Credits: C. de Rooi
Award winner 2014
Amphibians
Location: Ghana

Caleb Ofori Boateng

We proudly present you Caleb Ofori Boateng, one of the Future For Nature Award winners 2014.

“My conservation efforts have focused on protecting the last remaining population of the critically endangered Togo slippery frog in Ghana. This frog was recently rediscovered after nearly four decades in which it was believed to be extinct. However, there are two isolated and small populations left in two isolated sites: the Atewa Hills and the Togo-Volta Hills. These, however, face imminent extinction due to human consumption and habitat destruction.
I developed an outreach program dubbed “conservation evangelism,” in which I obtain talk time in existing religious programs that people consistently attend as part of community life. Thus I am able to integrate my conservation message into these religions program. Because local people generally trust information provided by religious centers, my conservation message is better accepted, which results in greater behavioral change.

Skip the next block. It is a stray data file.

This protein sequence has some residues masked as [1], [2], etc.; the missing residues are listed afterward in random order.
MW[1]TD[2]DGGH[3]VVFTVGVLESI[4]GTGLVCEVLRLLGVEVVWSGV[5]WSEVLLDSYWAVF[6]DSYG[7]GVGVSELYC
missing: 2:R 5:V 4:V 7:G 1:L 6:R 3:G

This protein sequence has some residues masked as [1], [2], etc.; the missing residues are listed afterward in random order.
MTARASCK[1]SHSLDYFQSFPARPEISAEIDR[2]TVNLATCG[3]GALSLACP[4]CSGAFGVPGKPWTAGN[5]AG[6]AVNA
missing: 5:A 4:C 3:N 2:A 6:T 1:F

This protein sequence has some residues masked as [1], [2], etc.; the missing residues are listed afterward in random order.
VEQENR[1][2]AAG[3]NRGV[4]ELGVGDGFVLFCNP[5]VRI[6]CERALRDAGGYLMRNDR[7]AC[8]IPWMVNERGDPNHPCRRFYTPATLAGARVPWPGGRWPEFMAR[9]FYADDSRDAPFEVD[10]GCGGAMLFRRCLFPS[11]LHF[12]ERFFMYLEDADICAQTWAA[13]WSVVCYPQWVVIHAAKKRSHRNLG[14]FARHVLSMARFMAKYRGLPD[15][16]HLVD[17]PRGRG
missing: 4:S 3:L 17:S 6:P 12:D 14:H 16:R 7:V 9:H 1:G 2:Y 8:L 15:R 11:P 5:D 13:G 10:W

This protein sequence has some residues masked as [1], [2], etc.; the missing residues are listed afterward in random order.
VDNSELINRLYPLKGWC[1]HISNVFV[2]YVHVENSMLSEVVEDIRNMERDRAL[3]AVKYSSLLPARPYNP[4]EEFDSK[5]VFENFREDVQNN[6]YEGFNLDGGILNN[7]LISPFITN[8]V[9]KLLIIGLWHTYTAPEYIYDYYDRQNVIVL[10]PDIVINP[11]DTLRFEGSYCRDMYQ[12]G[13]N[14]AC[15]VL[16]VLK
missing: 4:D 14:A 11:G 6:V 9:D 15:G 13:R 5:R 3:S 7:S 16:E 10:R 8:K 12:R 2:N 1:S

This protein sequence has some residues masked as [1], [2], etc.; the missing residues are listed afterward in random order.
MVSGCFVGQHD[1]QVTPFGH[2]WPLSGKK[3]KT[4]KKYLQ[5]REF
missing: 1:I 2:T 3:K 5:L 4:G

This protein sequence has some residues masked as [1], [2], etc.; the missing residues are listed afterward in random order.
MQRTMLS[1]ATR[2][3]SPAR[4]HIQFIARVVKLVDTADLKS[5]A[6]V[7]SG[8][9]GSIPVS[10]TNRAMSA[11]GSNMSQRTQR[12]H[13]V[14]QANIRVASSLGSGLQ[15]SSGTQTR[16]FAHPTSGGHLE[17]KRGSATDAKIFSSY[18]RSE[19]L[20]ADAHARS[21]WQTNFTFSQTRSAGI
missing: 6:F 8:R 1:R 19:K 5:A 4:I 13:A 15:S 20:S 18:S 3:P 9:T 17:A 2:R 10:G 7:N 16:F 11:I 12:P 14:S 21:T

In the past years, my organization has successfully lobbied to stop mining in the Atewa Hills, and our conservation evangelism outreach programs have resulted in reduced hunting pressure and human consumption. Our past successes, however, may not be enough to ensure the survival of the Togo slippery frog in the long-term. To do so would require establishing the Atewa Hills as a fully protected National Park. In addition to protecting the slippery frog, an Atewa Hills National Park would also help to protect some other sympatric and threatened species: chimpanzees, the long-tailed pangolin, Geoffroy’s pied colobus and the Nimba flycatcher”.

“It is extremely difficult to excite interest in amphibian conservation in West Africa, but Caleb’s leadership skills are such that he has achieved the impossible, working especially with faith communities. The Togo Slippery Frog, notable for its large size, is very close to extinction and was thought to have disappeared before Caleb rediscovered it. His work could save this remarkable species from extinction.” – 2014, Simon Stuart, International Selection Committee

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